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Medicare Levy

finance medicare support Oct 15, 2021

Ever wondered what that sneaky ‘2% medicare levy’ thing means in your tax return?

When you are looking at the individual marginal tax rates (being the rates at which you get taxed as an individual or sole trader), it states under the box “the above rates do not include the medicare levy of 2%”. But when we send you your tax return, there it is, adding to the tax payable amount.

The medicare levy goes towards funding Australia’s public health system, so we’re on board with that. It is 2% charged on your total taxable income.

Let’s say you make $60,000 taxable income (maybe a mix of wages, profits from sole trader activities, and a handful of dividends), that means the levy for you would be about $1,200. You can estimate what it will be by using the ATOs calculator here.

If you are employed, the amount that your employer withholds from your salary should include the medicare levy. 

If you are employed, or if you have additional taxable income (like distributions from a trust, or profits from your sole trader business), then you might have a little extra to pay at the end of the year. 



The 2% medicare levy may not apply to you if you fall into an exemption category:

  • Meet certain medical requirements
  • Are a foreign resident (for tax purposes)
  • Are not entitled to medicare benefits

If that is you, then you claim your exemption in your tax return. In some situations you might need a special exemption statement. Keep that on record. 



For some people the levy won’t be charged, or the amount will be reduced because of the amount of income they earn. This medicare levy reduction is for low-income earners.

0% levy: You may be eligible to have the levy reduced to 0% if you are a single person with taxable income of less than $23,226 (or a senior with less than $36,705).

<2% levy: If you are single and earn between $23,226 and $29,033 (or are a senior with between $36,705 and $45,881) then the levy will be between 0% and 2%.

There are also some reductions available if:

  • Your taxable income is above $29,032
  • You had a spouse that passed away during the year
  • You are entitled to an invalid and invalid carer tax offset in respect of your child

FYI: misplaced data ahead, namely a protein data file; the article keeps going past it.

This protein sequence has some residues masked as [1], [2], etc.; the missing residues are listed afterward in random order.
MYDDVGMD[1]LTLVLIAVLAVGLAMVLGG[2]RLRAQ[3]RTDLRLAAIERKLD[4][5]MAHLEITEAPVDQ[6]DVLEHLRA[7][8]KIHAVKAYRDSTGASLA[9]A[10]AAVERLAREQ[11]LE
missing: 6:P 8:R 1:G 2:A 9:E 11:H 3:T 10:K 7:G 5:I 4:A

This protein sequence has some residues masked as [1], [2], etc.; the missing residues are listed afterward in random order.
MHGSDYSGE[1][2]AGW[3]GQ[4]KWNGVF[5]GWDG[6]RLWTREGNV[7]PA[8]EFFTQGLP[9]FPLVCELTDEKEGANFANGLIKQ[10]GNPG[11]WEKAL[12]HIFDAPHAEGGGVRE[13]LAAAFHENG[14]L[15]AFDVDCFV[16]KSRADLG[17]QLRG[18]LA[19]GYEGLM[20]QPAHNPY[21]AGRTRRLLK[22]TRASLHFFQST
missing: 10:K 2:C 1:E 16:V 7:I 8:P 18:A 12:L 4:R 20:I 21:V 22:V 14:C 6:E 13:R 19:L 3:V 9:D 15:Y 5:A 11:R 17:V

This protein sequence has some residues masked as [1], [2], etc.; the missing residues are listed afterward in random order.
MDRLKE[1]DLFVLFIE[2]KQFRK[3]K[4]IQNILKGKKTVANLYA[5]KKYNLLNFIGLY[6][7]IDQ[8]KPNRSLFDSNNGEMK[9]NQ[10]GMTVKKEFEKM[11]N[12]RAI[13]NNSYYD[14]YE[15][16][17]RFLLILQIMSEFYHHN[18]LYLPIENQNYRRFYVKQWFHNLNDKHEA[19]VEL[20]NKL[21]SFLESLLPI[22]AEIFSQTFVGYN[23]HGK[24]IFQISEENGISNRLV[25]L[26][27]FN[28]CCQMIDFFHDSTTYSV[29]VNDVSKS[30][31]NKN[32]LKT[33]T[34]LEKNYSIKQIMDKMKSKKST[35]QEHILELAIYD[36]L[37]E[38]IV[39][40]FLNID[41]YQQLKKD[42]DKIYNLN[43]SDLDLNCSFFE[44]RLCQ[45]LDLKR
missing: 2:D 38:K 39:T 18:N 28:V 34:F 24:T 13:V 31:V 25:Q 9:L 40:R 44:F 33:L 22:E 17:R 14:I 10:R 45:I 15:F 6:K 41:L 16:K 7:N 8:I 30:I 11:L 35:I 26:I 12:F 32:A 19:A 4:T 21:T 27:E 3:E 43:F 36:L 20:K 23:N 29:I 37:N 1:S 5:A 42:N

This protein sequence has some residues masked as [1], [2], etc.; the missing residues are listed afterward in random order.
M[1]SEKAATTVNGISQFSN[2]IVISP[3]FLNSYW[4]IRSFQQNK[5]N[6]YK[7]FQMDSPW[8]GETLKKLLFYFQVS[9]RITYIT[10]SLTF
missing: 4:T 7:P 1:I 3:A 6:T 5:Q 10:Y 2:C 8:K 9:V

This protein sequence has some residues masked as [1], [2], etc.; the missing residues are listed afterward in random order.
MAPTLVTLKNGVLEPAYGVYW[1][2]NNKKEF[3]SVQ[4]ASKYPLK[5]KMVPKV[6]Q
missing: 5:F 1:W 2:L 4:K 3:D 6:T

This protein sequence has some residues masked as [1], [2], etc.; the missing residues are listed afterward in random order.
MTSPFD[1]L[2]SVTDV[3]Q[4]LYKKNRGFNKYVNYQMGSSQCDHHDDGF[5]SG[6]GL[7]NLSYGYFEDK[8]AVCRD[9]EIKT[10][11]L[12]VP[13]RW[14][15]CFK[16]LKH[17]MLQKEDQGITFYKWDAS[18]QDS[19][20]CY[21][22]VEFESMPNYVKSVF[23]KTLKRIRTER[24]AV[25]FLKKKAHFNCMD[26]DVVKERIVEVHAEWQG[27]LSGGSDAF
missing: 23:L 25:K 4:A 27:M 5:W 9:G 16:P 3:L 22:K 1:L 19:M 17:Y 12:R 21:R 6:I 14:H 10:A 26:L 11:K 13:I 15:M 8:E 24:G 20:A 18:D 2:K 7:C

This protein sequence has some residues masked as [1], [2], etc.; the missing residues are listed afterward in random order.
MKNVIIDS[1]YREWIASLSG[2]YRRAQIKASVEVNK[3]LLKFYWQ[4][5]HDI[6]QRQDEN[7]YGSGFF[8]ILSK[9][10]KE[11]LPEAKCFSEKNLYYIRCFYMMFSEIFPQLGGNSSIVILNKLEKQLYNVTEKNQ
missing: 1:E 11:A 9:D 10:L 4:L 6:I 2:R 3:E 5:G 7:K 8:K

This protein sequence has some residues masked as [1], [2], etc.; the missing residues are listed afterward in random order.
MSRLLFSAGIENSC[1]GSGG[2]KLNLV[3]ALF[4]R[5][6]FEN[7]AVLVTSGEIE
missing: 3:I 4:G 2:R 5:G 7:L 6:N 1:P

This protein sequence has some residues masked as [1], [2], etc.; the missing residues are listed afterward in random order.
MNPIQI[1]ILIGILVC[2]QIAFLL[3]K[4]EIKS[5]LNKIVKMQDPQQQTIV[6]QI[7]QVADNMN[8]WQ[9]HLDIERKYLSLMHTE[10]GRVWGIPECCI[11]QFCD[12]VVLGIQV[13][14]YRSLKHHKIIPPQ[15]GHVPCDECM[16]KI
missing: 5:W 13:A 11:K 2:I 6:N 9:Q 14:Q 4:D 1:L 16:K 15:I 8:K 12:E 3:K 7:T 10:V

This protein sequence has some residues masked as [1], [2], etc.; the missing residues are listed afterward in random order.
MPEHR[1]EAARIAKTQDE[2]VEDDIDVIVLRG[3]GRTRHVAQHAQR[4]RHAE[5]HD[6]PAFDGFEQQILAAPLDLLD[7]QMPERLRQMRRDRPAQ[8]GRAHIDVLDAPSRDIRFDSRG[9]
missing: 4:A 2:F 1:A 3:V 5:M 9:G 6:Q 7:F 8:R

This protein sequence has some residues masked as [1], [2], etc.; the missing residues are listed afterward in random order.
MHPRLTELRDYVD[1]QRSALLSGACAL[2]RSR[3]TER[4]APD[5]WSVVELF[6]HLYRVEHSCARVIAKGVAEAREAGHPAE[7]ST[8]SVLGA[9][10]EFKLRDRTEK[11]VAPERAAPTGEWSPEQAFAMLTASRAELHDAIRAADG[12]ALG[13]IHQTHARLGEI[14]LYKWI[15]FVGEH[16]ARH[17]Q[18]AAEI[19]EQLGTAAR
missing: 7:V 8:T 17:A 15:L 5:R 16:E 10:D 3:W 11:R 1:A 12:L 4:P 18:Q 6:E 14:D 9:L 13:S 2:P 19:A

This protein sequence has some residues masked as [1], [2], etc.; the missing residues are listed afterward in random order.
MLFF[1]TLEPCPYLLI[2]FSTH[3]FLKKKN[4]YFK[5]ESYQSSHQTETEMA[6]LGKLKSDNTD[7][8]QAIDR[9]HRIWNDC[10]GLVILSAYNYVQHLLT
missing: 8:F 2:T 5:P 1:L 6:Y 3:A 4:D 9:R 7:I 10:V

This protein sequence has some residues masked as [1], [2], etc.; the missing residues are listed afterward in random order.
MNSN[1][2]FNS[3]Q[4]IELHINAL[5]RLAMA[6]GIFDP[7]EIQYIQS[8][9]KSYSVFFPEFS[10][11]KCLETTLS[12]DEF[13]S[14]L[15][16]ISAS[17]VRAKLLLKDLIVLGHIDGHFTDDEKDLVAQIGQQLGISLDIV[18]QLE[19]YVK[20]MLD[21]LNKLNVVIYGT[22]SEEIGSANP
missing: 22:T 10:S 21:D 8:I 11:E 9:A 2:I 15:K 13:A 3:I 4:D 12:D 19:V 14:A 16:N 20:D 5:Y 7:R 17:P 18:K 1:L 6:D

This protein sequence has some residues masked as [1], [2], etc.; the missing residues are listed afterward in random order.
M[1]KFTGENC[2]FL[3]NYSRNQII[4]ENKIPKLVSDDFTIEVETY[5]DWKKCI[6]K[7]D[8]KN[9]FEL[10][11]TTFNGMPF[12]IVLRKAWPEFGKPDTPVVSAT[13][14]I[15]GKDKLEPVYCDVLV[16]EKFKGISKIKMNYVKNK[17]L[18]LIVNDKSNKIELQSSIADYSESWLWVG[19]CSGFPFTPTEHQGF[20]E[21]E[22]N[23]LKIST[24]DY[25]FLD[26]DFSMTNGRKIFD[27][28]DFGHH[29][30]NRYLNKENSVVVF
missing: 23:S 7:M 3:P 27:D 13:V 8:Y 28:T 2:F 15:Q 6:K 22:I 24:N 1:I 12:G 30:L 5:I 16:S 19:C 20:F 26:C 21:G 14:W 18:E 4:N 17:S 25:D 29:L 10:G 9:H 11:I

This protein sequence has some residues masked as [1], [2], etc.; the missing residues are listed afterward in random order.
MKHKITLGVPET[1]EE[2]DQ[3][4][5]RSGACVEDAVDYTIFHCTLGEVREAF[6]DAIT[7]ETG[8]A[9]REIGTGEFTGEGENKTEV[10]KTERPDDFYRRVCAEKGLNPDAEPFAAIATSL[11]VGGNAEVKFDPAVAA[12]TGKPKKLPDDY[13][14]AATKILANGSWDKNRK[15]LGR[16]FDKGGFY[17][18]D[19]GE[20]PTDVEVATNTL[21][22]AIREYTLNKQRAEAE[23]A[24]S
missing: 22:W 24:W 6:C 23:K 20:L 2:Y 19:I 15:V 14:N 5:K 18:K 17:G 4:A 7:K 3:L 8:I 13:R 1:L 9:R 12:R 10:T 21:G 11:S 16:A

• You had sole care of one or more dependant children

Learn more here about family income reductions.


Medicare Levy Surcharge (MLS)

Some lucky people get to pay even more than the 2%! This is the medicare levy surcharge. Despite having a similar name to the medicare levy, it’s a bit different. This gets charged when you, your spouse or your dependents earn over a threshold and do not have sufficient private patient hospital cover.

The surcharge kicks in when:

  • You, your spouse or dependents don’t have sufficient private hospital cover
  • And made $90,000 as singles (or $180,000 as a couple)
    • (threshold goes up $1,500 for each dependent after the first one)

So, if you are a single babe with $100,000 income and no private health, then the surcharge applies. If you are in a couple and one of you makes $50,000 but the other makes $150,000, and you don’t have cover, then you pay the surcharge too. 

But, you don’t pay it if the family income is over $180,000 but your income alone was under $23226. 

Basically this means that at a certain point (of income) it becomes more cost effective to pay for private health. The idea is that the government wants to encourage people to get private health cover to reduce pressure on the public health system. The government is saying “you can afford it, so isn’t it better to get the private health care benefits than pay us more tax?” 

The MLS rate is between 1-1.5% (on top of the levy of 2%). It is calculated on your taxable income, plus any reportable fringe benefits or family trust distributions. 


Info to give your accountant

  • Your income and expenses info 
  • Plus we need to know about your spouse and their income 
  • Finally we need to know if you have private health cover, 
    • and if yes, see the statement from your private fund showing the ‘days of sufficient hospital cover’, particularly if the surcharge would otherwise apply to you

What is the sufficient level of cover? For singles, an appropriate level of cover must have an excess of $750 or less. Couples or families must have an excess of $1,500 or less.

Generally you don’t have to do anything in your tax return for this - as long as you are including your spouse the ATO will automatically apply the correct levy and surcharge if needed. 


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